What stands out from Game 2 of the NBA Finals: Turnovers plague Celtics as Warriors protect home court



The challenge of winning the first two games on the road is tough, no matter the series. But attempting to do so against a team with championship pedigree increases the difficulty. It requires a team playing at their best.

The Celtics were at lower levels than Sunday. They shot 15/37 (40.5%) percent from beyond the arc, and Jayson Tatum produced a team-high 28 points, but 19 turnovers leading to Golden State‘s 33 points forced them to play from behind for most of the night.

Credit the Warriors, they upped their physique, played with more pace, and once they took control of the game, they never let it go.

Now for a deep dive into how they tied the streak with a 107-88 win.

Turnovers cost Celtics first quarter lead

As expected, the Warriors started the game with urgency, which was evident in their level of physicality on the opening possession as Draymond Green battled for the ball with Al Horford, forcing a ball hop. Golden State then battled to prevent Robert Williams from scoring on a lob of his on the rim.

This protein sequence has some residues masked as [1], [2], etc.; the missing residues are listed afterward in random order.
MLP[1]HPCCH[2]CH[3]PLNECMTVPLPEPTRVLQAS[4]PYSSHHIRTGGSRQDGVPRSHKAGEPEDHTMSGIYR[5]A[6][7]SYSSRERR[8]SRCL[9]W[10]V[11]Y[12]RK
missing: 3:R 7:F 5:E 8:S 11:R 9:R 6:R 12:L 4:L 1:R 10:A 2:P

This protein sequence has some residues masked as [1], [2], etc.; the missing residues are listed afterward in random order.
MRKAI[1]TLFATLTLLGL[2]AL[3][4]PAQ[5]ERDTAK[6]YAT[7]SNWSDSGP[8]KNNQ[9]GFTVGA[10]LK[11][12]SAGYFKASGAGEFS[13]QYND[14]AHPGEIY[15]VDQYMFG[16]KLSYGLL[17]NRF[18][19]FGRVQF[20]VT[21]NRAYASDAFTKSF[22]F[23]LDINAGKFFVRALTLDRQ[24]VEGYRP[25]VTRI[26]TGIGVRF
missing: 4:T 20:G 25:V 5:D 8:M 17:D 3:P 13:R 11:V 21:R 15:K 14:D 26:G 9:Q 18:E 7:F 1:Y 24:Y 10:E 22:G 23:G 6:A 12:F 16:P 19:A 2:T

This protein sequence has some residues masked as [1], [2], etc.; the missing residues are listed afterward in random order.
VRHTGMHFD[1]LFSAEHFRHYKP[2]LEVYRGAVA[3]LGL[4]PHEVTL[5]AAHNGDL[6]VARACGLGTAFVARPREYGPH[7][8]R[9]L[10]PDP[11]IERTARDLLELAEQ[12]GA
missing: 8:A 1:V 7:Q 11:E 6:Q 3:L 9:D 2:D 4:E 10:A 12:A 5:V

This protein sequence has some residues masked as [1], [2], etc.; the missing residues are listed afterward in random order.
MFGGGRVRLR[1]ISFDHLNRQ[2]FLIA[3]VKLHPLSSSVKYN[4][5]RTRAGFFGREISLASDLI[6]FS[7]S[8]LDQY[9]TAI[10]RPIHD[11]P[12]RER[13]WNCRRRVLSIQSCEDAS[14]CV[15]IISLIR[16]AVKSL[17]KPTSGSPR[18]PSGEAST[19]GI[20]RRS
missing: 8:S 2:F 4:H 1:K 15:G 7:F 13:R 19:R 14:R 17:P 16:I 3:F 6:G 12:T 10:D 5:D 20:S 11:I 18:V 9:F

But after Andrew Wiggins entered a three for the first points of the night, the Celtics responded with an 8-0 run. That included Marcus Smart entering the paint with little resistance for a layup and two threes from the left wing of Jaylen Brown. The second put Boston ahead 8-3.

One play that stood out early on was when Wiggins came off a Kevon Looney screen, attacked downhill and tried Horford to the basket, only to have his shot cleared.

At 5:30 p.m., Gary Payton II received a standing ovation. It’s the first time Payton II has played in just over a month due to a broken left elbow.

With 4:47 remaining, after Green knocked down Grant Williams, but the latter was called for a foul, the two stayed in each other’s airspace and continued to chew on each other, which allowed Green to take a technique.

Going into the second quarter, the Warriors held a 31-30 advantage. The Celtics led most of the frame, but seven turnovers, leading to 13 points for Golden State, cost them the lead.

The Warriors also made nine free throws, though they only managed five, one more than Boston, which went 4/4 at the foul line.

Stephen Curry finished the opening period with a team-high 10 points, helping the hosts shoot 4/9 (44.4%) from beyond the arc after starting 1/5.